During last night’s Winter Games closing ceremony—sometime after William Shatner and before we muted the set during the frightening number featuring the nightmarish giant beaver—household discussion turned to the overall medals standings. (As it does.) Obviously, the United States did well over the last two weeks, raking in 37 shiny discs of honor, a national record for hibernal achievement. Canada, the genial hosts, did just fine with a table-leading 14 golds, capped off by yesterday’s hockey win. And then there are those perennial Teutonic overlords, Ze Germans, quietly biding their time and sharpening their women’s bobsled performance until another opportunity for world conquest presents itself. Sorry, sorry—DON’T MENTION THE WAR. I always forget.
But as we contemplated Vancouver’s final tally, one name leapt off the digital page: Norway. Twenty-three medals, nine gold. From a country of 4.5 million people. That’s about one medal for every 200,000 Norwegians. If the United States hogged Winter Olympic glory in Norwegian proportions, it would have won…well, 1500 medals, which doesn’t make much sense, but certainly puts the standings in some perspective.
How is this possible? The conventional explanation, of course, would be that Norway is incredibly goddamn cold, and therefore fated to excel at such frigid pursuits as biathlon and Nordic combined. And it is certainly true that countries like, say, Brazil may be much bigger than little Norge, but will never overcome its cultural identification with skis and skates for simple climatic reasons.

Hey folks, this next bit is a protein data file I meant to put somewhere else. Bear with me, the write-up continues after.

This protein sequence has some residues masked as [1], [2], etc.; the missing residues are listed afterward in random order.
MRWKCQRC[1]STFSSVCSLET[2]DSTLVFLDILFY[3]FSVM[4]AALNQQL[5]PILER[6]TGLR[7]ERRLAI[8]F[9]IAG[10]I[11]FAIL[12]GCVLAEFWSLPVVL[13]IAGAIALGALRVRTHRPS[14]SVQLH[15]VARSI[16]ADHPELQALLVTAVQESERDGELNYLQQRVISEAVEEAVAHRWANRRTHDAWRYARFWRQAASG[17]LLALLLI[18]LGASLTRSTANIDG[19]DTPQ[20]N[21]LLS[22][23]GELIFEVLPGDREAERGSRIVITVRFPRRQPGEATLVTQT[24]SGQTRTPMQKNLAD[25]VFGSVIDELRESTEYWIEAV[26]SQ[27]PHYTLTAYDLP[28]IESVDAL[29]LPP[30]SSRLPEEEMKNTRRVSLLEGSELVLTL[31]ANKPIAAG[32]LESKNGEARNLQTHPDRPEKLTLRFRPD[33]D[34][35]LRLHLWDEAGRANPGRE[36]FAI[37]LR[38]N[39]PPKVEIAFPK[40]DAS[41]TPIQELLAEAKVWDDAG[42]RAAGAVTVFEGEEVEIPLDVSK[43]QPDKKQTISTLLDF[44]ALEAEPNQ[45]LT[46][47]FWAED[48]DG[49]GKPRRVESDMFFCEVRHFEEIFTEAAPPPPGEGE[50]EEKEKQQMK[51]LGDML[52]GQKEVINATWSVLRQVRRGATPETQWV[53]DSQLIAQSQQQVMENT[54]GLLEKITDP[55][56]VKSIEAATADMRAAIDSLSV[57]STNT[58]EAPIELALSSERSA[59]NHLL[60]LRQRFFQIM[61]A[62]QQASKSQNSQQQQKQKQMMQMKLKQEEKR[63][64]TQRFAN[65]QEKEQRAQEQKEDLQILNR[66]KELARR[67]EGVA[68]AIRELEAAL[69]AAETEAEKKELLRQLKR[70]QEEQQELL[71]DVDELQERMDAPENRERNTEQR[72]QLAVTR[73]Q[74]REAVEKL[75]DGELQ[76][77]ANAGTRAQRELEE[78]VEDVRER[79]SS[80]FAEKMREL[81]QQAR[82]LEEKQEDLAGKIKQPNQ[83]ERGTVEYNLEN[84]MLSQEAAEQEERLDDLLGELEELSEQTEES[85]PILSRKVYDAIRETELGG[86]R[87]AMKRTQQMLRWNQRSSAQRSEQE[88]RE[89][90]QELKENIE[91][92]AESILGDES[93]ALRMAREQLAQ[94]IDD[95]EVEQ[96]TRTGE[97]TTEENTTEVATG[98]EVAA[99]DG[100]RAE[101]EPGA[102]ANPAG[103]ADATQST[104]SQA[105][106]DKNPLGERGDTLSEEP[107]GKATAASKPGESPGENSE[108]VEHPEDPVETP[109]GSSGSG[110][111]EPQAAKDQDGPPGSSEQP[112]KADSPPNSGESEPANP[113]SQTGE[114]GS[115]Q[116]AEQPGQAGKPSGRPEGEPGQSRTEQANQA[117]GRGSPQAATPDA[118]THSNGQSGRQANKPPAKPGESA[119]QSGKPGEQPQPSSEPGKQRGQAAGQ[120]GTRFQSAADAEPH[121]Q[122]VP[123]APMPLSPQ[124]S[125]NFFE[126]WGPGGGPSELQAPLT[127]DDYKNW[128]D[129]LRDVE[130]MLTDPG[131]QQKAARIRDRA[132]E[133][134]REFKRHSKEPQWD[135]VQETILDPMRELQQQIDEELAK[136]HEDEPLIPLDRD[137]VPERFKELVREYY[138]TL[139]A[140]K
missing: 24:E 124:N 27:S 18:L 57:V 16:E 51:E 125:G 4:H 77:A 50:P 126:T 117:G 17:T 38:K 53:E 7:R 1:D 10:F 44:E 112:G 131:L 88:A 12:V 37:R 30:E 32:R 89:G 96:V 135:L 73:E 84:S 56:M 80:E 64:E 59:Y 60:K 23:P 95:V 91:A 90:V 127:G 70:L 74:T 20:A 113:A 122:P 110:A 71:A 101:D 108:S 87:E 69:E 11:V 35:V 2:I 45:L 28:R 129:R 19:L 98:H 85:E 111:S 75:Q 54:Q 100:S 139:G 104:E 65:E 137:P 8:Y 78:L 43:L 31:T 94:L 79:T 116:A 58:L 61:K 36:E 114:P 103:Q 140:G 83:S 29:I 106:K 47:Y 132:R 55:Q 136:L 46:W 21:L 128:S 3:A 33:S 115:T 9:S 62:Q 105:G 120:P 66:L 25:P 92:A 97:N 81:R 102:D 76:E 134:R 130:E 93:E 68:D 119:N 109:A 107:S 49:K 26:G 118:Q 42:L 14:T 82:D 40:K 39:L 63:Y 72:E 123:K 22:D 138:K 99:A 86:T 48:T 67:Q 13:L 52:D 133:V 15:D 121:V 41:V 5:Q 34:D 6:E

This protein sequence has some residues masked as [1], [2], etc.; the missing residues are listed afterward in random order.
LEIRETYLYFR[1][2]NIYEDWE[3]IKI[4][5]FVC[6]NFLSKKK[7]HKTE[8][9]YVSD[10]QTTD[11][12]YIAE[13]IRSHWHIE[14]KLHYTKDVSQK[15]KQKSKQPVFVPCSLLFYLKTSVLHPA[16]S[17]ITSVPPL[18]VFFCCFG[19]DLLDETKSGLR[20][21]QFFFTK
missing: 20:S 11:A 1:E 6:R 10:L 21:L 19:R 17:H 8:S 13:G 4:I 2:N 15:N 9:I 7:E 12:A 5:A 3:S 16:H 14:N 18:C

But think about it: there must be more to this world-beating performance than mere weather. After all, the United States has far, far more people living in cold places than there are Norwegians on earth—the State of Washington, all by itself, is bigger than Norway, and Washington abounds with frozen slopes and frosty-cheeked ski bums. So why isn’t Washington generating Olympic medalists by the dozen?
And when you look more closely, this peculiar Nordic kingdom looks all the more athletically remarkable. In fact, by some measures, Norway isn’t just a disproportionately great Winter Games country; it’s relatively better than every country in the world at all sports, in general, period, when you adjust for population.
What? In their book Soccernomics, Simon Kuper and Stefan Szymanski tallied up world championships in a wide variety of globally significant sports, from rugby union to baseball to karate to soccer to the Olympics. They then performed some unscientific but commonsensical adjustments (rating the US tops in basketball, for example, even though the late Yugoslavia owns more international titles) and rated national performances per capita.